The general aim of this work was to examine whether common polymorphisms of genes involved in chondroitin sulphate A (CSA) synthesis influence susceptibility to and manifestation of malaria during pregnancy.
The current paper focuses on interactions between the Plasmodium parasite and its metabolically highly reduced host cell, the natural selection of numerous polymorphisms in the genes encoding hemoglobin and other erythrocyte proteins.
Seven of these eight infection-associated and linked SNPs alter codon frequency or introduce non-synonymous changes that would be predicted to alter protein structure and, hence, function, suggesting that these SNPs could alter immune signaling and responsiveness to parasite infection.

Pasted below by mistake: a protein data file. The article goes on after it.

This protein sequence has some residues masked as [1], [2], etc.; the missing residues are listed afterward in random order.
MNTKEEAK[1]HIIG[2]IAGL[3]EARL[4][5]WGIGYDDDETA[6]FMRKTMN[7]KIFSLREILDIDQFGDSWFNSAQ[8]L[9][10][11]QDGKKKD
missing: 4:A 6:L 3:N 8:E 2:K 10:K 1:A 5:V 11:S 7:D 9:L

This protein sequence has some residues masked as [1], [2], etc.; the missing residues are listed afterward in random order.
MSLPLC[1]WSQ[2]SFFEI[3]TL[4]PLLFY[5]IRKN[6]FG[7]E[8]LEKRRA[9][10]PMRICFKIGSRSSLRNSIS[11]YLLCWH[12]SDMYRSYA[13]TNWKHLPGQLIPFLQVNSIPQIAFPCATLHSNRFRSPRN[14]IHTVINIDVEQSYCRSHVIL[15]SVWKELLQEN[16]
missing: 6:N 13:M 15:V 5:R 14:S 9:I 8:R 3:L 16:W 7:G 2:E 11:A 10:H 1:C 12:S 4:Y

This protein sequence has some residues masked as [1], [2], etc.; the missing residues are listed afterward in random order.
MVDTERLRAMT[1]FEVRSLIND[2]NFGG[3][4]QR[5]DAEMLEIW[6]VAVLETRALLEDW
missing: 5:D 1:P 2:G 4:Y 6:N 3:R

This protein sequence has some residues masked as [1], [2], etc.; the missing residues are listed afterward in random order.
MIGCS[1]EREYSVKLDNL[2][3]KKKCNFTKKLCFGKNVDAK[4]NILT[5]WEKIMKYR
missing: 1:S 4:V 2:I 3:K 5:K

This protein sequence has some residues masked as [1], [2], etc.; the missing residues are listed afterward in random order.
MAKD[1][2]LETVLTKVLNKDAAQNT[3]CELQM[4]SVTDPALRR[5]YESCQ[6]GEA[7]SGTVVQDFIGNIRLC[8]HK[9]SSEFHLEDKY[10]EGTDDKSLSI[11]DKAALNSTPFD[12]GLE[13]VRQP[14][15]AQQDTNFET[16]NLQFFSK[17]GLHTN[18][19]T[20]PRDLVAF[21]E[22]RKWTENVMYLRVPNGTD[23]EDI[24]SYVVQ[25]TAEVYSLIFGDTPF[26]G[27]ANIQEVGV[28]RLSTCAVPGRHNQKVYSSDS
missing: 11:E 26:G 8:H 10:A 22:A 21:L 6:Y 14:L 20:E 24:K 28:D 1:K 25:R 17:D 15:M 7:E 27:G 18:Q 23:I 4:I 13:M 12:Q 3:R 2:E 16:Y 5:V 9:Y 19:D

Association of parasite load with genotypes was examined using model based and model free approaches.
We concluded that the studied polymorphisms in Pfnhe-1 did not appear as valid molecular markers of in vitro susceptibility to quinine in P. falciparum isolates from Africa.
Artemether-lumefantrine (AL), dihydroartemisinin-piperaquine (DP), and amodiaquine-sulfadoxine-pyrimethamine (AQ-SP) offer excellent antimalarial efficacy but may select for parasite polymorphisms that decrease drug sensitivity. We evaluated the selection of known polymorphisms in genes encoding putative transporters (pfcrt and pfmdr1) and SP targets (pfdhfr and pfdhps) in parasites that caused new infections within 42 days of therapy for uncomplicated falciparum malaria in Burkina Faso.